Recently, numbers from the Reserve Bank of India show that the slowdown in bank credit growth has hurt semi-urban areas the most. The year-on-year growth in bank credit to semi-urban areas fell from 21.9% in December 2007 to 16.9% in December 2008. In contrast, bank credit growth to metropolitan India went up from 21.5% in December 2007 to 25.6% in December 2008.
This rate of growth was even higher, though, at 29.5% in September 2008. But between December 2007 and December 2008, there has been a shift in the allocation of credit from the rural, semi-urban and even the urban areas to the metropolitan cities, as the chart shows. Clearly, the much-vaunted resilience of rural India to the economic downturn has happened in spite of the lack of help from the bankers. From a socio-economic viewpoint, this shift in emphasis by the banks bears out the truth that it’s the weakest and most vulnerable units (who are likely to operate in semi-urban and urban areas rather than the metros) that are hurt the most during a downturn. From the point of view of the banks, however, that’s perfectly natural.
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But there is another and more surprising trend in the growth of bank deposits. While the y-o-y growth rate of bank deposits in rural India has increased from 12.9% in December 2007 to 20.4% in December 2008 and the growth rate in semi-urban India has gone up from 18.4% to 22.5% over the same period, the growth rate of deposits in metropolitan India has decreased.
For the metros, bank deposit growth, which was 27.6% in December 2007, fell to 19.1% in December 2008. This trend seems to show two things: one, increased prosperity in the rural and semi-urban areas—this bears out the rural demand story— and two, the close connection between the growth of deposits in the metros and the state of the stock markets and the financial sector. Lower corporate deposits must also have played a role in the fall in deposit growth in the metros, as cash-strapped companies withdrew funds from banks. Note that this deceleration in deposit growth in the metros occurred throughout the year, which means that it’s not just the result of the credit crunch in the December quarter. The trends clearly show that higher deposit growth in the rural and semi-urban areas is being used for disbursing more credit in the metros.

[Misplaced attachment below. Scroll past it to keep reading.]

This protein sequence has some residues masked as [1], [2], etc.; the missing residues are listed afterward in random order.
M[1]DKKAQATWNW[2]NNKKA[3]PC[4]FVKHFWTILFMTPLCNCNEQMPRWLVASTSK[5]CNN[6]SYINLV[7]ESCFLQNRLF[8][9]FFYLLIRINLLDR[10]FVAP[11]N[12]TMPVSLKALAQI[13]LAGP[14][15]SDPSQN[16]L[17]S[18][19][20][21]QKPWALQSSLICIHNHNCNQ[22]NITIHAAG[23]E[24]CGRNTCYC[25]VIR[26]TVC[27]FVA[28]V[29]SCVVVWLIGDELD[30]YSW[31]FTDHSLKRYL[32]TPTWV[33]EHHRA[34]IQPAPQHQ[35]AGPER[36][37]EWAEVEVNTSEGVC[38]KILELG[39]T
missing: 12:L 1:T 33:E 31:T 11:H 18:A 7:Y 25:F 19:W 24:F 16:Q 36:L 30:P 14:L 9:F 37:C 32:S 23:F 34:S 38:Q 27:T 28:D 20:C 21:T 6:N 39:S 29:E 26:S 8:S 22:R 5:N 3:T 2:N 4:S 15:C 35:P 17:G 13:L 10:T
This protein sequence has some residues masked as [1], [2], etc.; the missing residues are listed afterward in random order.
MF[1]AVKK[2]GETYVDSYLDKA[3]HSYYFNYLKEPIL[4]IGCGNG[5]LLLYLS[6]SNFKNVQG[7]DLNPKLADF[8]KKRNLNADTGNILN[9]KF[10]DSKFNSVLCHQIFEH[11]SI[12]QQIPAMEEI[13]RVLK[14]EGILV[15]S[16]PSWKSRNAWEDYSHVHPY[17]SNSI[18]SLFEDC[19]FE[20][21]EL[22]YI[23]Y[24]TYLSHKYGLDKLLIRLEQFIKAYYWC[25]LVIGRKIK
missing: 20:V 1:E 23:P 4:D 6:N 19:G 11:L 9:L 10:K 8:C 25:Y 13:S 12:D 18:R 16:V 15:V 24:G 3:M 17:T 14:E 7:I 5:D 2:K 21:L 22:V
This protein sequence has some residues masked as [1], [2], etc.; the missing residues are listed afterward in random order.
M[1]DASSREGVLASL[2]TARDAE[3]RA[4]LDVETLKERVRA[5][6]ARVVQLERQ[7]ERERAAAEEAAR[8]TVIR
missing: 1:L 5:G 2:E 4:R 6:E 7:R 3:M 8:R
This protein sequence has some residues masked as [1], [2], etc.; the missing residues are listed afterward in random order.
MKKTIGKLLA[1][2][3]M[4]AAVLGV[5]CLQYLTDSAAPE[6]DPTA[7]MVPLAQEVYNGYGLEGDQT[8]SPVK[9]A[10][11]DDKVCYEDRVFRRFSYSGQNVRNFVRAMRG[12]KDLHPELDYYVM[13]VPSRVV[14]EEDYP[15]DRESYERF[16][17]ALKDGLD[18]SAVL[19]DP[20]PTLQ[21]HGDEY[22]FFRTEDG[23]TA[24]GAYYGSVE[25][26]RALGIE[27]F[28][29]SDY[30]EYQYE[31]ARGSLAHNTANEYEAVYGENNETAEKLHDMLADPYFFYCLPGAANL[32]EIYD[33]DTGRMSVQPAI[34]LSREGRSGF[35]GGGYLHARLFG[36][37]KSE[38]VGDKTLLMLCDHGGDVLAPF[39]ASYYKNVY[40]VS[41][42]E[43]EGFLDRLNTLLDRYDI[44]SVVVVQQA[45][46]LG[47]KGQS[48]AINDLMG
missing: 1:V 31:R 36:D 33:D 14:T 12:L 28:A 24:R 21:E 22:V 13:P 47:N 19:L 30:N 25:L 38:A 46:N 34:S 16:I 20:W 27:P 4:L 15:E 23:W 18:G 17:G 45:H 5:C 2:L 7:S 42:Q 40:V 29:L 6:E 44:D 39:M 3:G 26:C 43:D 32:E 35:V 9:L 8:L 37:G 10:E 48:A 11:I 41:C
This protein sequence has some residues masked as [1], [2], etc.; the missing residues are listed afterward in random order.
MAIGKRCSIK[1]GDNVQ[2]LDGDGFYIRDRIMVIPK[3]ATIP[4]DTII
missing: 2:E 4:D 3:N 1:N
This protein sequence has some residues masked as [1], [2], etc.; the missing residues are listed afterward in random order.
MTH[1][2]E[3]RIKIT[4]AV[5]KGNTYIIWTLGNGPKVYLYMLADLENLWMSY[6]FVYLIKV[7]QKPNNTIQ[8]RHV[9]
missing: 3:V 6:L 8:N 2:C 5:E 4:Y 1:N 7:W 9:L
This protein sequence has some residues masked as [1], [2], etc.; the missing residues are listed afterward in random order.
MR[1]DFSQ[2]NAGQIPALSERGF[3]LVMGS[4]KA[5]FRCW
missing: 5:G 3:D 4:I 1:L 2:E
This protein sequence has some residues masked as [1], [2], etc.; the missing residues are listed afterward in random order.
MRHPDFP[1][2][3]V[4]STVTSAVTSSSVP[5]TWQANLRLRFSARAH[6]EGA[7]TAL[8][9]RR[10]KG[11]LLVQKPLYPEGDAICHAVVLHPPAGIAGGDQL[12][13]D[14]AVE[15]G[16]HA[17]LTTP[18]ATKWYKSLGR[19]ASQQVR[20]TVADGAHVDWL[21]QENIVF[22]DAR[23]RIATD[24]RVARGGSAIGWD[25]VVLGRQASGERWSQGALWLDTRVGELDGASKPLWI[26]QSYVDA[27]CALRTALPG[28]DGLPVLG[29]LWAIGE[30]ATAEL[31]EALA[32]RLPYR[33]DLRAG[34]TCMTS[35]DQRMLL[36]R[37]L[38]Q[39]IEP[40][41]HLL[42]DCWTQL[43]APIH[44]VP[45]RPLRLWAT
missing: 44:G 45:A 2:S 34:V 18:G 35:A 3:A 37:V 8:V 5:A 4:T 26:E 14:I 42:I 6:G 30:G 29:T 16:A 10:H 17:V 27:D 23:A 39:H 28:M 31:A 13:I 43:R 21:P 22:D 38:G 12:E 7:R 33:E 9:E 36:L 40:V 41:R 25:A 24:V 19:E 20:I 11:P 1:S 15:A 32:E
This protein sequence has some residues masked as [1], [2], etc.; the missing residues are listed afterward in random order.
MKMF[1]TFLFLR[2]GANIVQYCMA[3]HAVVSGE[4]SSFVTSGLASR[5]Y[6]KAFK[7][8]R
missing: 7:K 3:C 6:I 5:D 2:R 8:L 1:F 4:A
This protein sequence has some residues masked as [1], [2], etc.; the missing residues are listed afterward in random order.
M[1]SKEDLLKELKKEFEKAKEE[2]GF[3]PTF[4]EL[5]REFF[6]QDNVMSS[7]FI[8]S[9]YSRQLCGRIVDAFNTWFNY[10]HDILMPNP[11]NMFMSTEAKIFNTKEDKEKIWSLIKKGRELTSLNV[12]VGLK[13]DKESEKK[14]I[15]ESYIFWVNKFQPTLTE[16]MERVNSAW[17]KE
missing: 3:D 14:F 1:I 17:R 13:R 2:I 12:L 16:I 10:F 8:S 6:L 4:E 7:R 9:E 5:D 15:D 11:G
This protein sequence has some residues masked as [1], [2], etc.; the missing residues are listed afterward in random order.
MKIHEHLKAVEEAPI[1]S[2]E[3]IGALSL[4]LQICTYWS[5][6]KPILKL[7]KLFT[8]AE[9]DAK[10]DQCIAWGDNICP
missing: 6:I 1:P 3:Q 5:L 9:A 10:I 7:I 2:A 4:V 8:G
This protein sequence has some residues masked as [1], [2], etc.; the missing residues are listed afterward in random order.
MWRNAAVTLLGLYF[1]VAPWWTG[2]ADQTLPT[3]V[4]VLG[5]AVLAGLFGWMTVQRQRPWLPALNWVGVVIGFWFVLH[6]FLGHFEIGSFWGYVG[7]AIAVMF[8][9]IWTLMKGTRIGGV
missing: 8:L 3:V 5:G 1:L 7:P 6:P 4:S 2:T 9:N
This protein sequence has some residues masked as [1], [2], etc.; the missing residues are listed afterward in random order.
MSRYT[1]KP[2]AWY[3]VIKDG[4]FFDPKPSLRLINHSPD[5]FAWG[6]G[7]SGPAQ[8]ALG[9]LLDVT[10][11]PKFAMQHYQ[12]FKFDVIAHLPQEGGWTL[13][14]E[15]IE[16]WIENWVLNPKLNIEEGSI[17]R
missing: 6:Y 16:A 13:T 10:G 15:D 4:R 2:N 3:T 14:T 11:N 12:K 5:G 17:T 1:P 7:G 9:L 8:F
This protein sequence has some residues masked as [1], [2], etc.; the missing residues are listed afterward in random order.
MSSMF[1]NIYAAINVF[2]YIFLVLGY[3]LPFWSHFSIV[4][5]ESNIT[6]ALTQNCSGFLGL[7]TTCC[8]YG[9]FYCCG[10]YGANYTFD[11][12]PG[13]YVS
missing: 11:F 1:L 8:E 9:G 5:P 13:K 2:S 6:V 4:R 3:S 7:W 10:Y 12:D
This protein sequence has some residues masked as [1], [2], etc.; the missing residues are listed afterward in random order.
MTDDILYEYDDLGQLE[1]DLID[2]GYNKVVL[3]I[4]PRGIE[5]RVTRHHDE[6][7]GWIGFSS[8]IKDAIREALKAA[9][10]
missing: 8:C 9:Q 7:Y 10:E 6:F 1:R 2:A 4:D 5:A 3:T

Which banks have become the most wary of lending? RBI data show that foreign banks’ loans shrank during the December quarter, falling from Rs1,84,713 crore to Rs1,74,920 crore. The y-o-y growth in bank credit for foreign banks fell from 28.5% in December 2007 to 18.1% in December 2008.
On the other hand, the y-o-y growth rate for nationalized banks as well as for State Bank of India and its associates went up, in spite of the deterioration in the economy. For “other scheduled commercial banks” which includes all the private sector banks, loan growth went down from 23.6% y-o-y in December 2007 to 12.3% in December 2008.
That’s partly because growth in deposits for these banks too has fallen sharply, as depositors preferred the safety of state-owned banks. From the viewpoint of bank shareholders, the higher growth rates for the public sector banks are likely to lead to more bad loans, despite the attempts of the central bank to camouflage them through liberalizing the NPA (non-performing assets or bad loans) classification norms.
Graphics by Ahmed Raza Khan / Mint
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